In 1976, Rocky was unleashed on the public, and was a hit in many ways. It won three Oscars for Best Director, Best Film Editing, and Best Picture. The film was also a success personally, for Stallone, who had demanded that he fill the lead role as Rocky Balboa, or there would be no movie. The studio wanted James Caan, Ryan O’Neal, or Burt Reynolds to fill that slot, but in order to get the movie, Sly Stallone would have to be the lead, and when you look at the three mentioned choices of the studio, it’s hard to imagine any of them playing the “Italian Stallion.”

The story of Rocky is a great one and one that has inspired many. Rocky Balboa is a journeyman boxer that isn’t living up to his potential and doing unsavory things to get by. He is going nowhere fast and there is nothing in sight that can remove him from this situation, until the World Heavyweight Champion, Apollo Creed (Carl Weathers), is in need of an opponent and selects “The Italian Stallion” in a novelty bout and a showcase for him and the fans. At this time, Apollo was undefeated and seen by many as unbeatable, and the bout with the lightly regarded Balboa was a foregone conclusion that he would be victorious. Even Rocky himself, did not see himself as a threat to the champion, but things begin to come together when Mickey (Burgess Meredith) trains him and convinces him that he can be competitive.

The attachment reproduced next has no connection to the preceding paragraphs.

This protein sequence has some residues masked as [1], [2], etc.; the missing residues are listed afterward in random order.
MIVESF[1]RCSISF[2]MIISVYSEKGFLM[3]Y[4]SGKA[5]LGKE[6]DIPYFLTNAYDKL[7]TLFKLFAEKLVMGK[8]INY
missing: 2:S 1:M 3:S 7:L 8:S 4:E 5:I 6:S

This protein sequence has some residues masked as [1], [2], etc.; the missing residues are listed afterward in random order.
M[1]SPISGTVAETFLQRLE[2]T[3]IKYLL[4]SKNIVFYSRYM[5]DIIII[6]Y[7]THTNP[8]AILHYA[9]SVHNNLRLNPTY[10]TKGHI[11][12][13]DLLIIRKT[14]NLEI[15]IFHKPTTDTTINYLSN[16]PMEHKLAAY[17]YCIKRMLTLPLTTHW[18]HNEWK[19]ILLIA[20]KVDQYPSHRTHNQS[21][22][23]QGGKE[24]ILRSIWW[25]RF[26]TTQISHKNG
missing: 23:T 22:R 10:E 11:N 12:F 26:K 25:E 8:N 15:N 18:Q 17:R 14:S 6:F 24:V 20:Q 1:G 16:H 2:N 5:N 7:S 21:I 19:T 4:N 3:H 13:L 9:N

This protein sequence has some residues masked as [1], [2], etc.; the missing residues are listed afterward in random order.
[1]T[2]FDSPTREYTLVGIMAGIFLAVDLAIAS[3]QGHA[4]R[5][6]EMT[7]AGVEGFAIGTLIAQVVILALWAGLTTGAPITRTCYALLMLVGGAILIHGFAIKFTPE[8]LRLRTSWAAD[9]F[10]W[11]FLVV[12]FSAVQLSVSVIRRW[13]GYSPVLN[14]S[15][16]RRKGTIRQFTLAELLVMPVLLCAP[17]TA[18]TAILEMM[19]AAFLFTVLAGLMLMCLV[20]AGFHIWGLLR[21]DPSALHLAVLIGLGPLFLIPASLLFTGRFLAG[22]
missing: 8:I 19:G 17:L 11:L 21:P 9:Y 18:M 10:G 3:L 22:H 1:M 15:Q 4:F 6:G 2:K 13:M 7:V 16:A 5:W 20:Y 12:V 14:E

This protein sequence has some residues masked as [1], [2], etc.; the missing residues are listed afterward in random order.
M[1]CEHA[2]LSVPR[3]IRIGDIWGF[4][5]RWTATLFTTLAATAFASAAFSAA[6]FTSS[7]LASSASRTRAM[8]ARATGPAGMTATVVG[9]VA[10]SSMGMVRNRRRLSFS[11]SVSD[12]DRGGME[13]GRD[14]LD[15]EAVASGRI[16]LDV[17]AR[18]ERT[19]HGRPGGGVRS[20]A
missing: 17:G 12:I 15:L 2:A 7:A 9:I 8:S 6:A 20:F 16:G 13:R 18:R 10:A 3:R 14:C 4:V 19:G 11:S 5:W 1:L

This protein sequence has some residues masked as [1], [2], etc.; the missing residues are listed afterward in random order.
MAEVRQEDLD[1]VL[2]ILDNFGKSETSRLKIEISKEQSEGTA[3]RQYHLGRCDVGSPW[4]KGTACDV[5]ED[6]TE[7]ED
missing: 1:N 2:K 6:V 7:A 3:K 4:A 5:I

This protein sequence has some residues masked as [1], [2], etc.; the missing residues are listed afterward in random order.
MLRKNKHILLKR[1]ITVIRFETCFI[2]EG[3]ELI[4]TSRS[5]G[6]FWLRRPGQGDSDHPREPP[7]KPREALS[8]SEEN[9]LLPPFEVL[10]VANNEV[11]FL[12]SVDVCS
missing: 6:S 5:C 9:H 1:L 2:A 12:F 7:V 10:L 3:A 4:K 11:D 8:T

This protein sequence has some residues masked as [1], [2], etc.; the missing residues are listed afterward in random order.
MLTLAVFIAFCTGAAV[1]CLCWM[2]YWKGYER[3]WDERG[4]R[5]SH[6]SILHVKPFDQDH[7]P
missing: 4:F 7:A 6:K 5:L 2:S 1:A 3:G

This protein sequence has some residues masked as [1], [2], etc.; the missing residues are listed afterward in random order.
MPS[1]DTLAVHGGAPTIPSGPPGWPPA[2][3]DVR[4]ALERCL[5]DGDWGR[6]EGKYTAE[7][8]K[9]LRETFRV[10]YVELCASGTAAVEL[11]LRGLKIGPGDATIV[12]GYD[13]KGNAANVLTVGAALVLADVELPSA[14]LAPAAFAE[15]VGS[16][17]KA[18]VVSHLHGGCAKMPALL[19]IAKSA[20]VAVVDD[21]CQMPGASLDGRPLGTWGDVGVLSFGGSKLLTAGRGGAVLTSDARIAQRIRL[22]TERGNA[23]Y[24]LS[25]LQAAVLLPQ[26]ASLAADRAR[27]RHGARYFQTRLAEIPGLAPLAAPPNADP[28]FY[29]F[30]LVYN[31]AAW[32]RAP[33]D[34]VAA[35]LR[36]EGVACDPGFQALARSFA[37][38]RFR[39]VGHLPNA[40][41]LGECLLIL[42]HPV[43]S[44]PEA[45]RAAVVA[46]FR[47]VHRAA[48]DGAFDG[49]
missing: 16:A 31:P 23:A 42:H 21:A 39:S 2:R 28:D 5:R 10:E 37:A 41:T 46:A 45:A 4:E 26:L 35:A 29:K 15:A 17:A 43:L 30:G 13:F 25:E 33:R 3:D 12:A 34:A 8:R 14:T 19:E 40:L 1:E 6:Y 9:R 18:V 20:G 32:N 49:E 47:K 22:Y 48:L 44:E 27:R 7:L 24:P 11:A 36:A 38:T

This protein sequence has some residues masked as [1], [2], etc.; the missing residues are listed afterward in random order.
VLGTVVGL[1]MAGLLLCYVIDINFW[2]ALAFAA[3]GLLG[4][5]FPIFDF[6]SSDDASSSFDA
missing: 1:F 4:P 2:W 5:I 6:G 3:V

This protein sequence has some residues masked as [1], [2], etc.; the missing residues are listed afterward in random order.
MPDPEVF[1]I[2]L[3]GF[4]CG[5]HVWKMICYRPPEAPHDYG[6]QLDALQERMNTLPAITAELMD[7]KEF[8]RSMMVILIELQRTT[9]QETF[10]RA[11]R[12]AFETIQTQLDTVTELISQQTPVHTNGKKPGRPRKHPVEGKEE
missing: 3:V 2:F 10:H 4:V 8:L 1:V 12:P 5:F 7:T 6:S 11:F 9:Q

The love story between the clumsy and raw, Balboa, and the shy and meek, Adrian (Talia Shire), brings a certain charm to the film that has carried over into the other entries. The character “Paulie,” played by Burt Young is one of my favorites by far in the series. Paulie is a jealous, needy, and selfish slob, and also happens to be the best friend of Rocky and the brother of Adrian. His off color comments throughout the movie and just the little things that make his character so amusing, such as, how he treats Rocky as a friend so much better than his sister. The character development in this film is remarkable and a testament to the writing skill and creativity of Sly Stallone.

The victory for Rocky Balboa in this movie isn’t to beat Creed. He wants to go the distance, which no other boxer has ever done with the champion. In the first round of the bout, he actually knocks Apollo down, which is still one of the most exciting moments in movie history. The choreography of the fight scenes is a thing of beauty too, and even though it is unrealistic at times, it is not totally absurd and you can suspend your disbelief for the duration of the bout. This movie delivers in so many ways that you cannot help but love it. I don’t think that a person exists that can say that they dislike this movie.